This is the main difference in set-up between the sumo and conventional deadlift.
Rather than keeping the feet around hip-width, the feet are placed well outside of hip-width for the sumo deadlift. Though the amount varies between lifters, their preferences and body mechanics, some take a considerably wider stance than they would for squats, for example.
In addition, the feet will be turned further outwards in a sumo deadlift than they would for conventional- again, playing into that traditional sumo wrestler posture. Whilst a 10-15 degree angle is generally appropriate for a conventional deadlift, sumo deadlifts will be closer to 30-40 degrees.
Secondly, with the feet so wide apart, the hands will have to be inside the knees, around shoulder-width. The same grips (over-under, overhand or hook grip) can be used between the sumo and conventional deadlifts, and strap use will become inevitable at higher weight ranges.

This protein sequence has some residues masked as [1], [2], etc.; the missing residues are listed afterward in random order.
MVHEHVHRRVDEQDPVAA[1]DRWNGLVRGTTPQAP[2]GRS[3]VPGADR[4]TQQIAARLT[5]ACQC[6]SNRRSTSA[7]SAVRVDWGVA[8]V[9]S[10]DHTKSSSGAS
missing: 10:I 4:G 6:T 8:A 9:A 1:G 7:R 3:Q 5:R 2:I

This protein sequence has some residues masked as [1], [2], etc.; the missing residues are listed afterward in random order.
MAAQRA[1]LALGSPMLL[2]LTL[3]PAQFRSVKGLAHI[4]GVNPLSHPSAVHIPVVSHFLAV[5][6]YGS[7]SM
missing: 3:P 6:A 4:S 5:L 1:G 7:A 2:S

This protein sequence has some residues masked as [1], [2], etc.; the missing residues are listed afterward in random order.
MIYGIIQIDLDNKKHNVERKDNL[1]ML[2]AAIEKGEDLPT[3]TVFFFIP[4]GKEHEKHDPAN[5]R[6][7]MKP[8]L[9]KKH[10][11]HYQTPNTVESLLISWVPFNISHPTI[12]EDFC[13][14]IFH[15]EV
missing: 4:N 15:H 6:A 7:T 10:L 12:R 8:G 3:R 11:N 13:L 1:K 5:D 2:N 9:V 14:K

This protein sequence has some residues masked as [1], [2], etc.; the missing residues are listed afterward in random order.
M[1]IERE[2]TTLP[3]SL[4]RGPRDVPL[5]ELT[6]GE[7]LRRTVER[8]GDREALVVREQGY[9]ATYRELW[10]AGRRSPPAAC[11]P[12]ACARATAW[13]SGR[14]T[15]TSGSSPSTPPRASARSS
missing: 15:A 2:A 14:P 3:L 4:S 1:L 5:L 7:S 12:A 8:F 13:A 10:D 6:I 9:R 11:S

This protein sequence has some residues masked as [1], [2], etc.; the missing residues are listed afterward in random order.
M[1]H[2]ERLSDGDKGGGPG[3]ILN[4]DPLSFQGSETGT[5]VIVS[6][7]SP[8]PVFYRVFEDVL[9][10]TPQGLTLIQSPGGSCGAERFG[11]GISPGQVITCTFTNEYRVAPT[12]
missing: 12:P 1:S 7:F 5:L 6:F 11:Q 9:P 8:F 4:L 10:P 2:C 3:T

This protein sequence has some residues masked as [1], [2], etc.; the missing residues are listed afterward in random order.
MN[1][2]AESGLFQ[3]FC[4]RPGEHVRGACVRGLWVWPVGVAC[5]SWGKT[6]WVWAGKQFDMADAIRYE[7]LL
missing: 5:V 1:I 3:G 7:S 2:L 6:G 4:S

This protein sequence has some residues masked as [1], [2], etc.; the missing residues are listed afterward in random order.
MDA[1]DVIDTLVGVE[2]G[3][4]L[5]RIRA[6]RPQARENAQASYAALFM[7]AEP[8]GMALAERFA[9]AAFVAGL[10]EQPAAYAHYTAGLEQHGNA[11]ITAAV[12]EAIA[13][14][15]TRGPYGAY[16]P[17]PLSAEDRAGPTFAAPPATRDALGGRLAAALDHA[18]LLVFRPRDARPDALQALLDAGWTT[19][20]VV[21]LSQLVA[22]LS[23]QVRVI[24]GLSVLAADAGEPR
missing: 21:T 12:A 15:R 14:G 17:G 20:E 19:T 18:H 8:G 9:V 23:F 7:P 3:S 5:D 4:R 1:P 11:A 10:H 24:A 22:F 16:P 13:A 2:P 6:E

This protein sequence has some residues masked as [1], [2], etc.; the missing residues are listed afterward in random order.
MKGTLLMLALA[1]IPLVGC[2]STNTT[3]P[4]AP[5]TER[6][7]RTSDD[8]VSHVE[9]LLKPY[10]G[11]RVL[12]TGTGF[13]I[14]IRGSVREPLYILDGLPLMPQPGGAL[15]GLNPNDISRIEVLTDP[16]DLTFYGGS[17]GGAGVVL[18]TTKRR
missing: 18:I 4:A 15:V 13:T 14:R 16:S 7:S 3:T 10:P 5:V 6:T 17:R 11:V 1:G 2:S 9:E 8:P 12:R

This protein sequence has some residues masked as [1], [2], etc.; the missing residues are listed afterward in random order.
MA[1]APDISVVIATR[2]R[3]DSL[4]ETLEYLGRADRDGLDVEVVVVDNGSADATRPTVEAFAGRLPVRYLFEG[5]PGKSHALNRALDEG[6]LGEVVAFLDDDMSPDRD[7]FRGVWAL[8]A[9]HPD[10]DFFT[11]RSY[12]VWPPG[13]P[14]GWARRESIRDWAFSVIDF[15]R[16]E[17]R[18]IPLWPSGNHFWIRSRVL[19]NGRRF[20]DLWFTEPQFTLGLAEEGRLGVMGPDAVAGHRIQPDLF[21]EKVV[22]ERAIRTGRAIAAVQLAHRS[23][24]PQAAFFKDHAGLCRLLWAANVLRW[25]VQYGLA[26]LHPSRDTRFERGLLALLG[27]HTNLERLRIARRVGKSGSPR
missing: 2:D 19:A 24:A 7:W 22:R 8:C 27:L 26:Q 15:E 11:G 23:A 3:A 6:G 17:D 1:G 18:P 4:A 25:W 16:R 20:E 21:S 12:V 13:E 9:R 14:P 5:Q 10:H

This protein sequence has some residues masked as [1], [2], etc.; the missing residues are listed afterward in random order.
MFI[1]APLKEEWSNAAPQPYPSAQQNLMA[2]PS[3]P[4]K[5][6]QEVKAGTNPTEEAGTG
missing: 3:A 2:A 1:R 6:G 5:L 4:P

Other than these changes- and the inevitable mechanical differences involved, set up and execution will be the same for both sumo and conventional deadlifts, with the same cues and same rules applying to each.
Because of the changed mechanics involved in adopting a sumo stance, the body mechanics throughout the entire movement are altered. Though it remains the same basic move as a conventional deadlift, as mentioned above, the stance changes in a sumo deadlift cause different muscles to take different ratios of the weight and deliver different ratios of power. It also changes a lifter’s centre of gravity slightly.
We have seen the differences in the torso angle and the muscles used during a sumo deadlift, and we’ll go into more detail shortly on the differences between the two movements. However, for execution, a lifter performing a sumo deadlift needs to bear a couple of things in mind.
Firstly, they will want to sit back a little bit more than they would for a conventional deadlift. This will keep their centre of gravity where it needs to be- close at hand and as directly under their body as possible.